The prevailing mean temperature for the six weeks of the Summer Session is about 60 degrees, with 72 and 53 degrees as the extreme limits of variation for mean temperature. During the hottest part of the warmest day it is seldom that the temperature exceeds 91 degrees. It is to be remembered that in California high temperatures are almost invariably accompanied by very low humidity. On this account such temperatures are very rarely oppressive.
Although rain seldom falls during the summer months, excessive summer heat is practically unknown; a gentle southwest breeze from the bay, not often exceeding fifteen miles an hour, renders the climate agreeable and stimulating.
The University of California (founded in 1868) is by the terms of its charter an integral part of the educational system of the State. At Berkeley are the Colleges of Letters, Social Sciences, Natural Sciences, Commerce, Agriculture, Mechanics, Mining, Civil Engineering, and Chemistry, and the instruction of the first two years in the College of Medicine; at Mount Hamilton is the graduate Astronomical Department, founded by James Lick; in San Francisco are the Colleges of Law, Medicine (third and fourth years), Dentistry, and Pharmacy; and in Los Angeles is the Los Angeles Department of the College of Medicine (third and fourth years), and at Davis is the University Farm. The University's endowment is capitalized at about eleven million dollars; its yearly income for educational and scientific purposes is about one million dollars; it has received private benefactions to the amount of about eight million dollars. The University is indebted to Mrs. Phoebe A. Hearst for permanent building plans, upon a scale appropriate and comprehensive. At Berkeley there are two hundred and thirty-five principal officers of instruction and administration, together with assistants numbering about two hundred and fifty; courses of instruction distributed among thirty-nine departments; about five thousand eight hundred and twenty students in 1911-12, including students in the Summer Session of 1911; a library of over two hundred and twenty-four thousand volumes aside from the volumes in the Bancroft collection; museums and laboratories; also the agricultural experiment grounds and station, which are invaluable adjuncts of the farming, orchard and vineyard interests of the State. In San Francisco there are seventy-four officers of instruction. besides demonstrators and other assistants; seven hundred and fifty-six students in 1911-12. Tuition in the academic departments of the Univer sity, during the regular sessions, is free to residents of California; nonresidents pay a fee of $10 each half-year. Instruction in all of the colleges is open to all qualified persons, without distinction of sex.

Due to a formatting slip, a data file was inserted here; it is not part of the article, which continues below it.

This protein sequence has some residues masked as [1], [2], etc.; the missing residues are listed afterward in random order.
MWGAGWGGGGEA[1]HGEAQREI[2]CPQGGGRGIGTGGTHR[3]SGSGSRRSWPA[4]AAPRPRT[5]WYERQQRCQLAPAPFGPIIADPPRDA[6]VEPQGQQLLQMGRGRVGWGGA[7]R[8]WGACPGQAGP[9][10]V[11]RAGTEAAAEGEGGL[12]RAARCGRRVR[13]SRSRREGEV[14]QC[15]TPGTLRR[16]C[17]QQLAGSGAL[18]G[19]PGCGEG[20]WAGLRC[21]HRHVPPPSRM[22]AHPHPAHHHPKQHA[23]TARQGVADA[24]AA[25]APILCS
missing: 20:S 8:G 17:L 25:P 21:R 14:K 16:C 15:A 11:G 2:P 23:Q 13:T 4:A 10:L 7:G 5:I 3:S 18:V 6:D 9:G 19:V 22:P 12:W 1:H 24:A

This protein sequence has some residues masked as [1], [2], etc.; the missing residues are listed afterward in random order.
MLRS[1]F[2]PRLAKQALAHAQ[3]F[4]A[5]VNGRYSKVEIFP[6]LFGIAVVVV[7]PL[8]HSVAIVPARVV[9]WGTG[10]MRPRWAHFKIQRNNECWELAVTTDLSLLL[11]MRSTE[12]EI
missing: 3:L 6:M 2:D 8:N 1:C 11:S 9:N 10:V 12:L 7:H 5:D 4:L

The General Library, housed in the newly completed building, provided for by the bequest of the late Charles F. Doe, now contains over 224,000 volumes. It is constantly augmented by donations and exchange. and by large purchases of books with the income from the Michael Reese, James K. Moffitt, Jane K. Sather, Claus Spreckels, Mrs. William H. Crocker, E. A. Denicke, and other funds. Books are specially bought each year for the particular courses offered during the Summer Session. All Summer Session students enjoy the full priviliges of the library, including the drawing of books; and the hours of opening are the same as during the regular academic year.
The various departments of instruction have separate collections of books, useful for ready reference and class-room work.
The library and reading room of the Department of Agriculture, situated in Agricultural Hall, receives the publications of the experiment stations of the United States and other countries, as well as pamphlets on agricultural subjects published by various governments and commissions. About one hundred and forty dailies, weeklies and monthlies are regularly received.
MUSEUMS AND LABORATORIES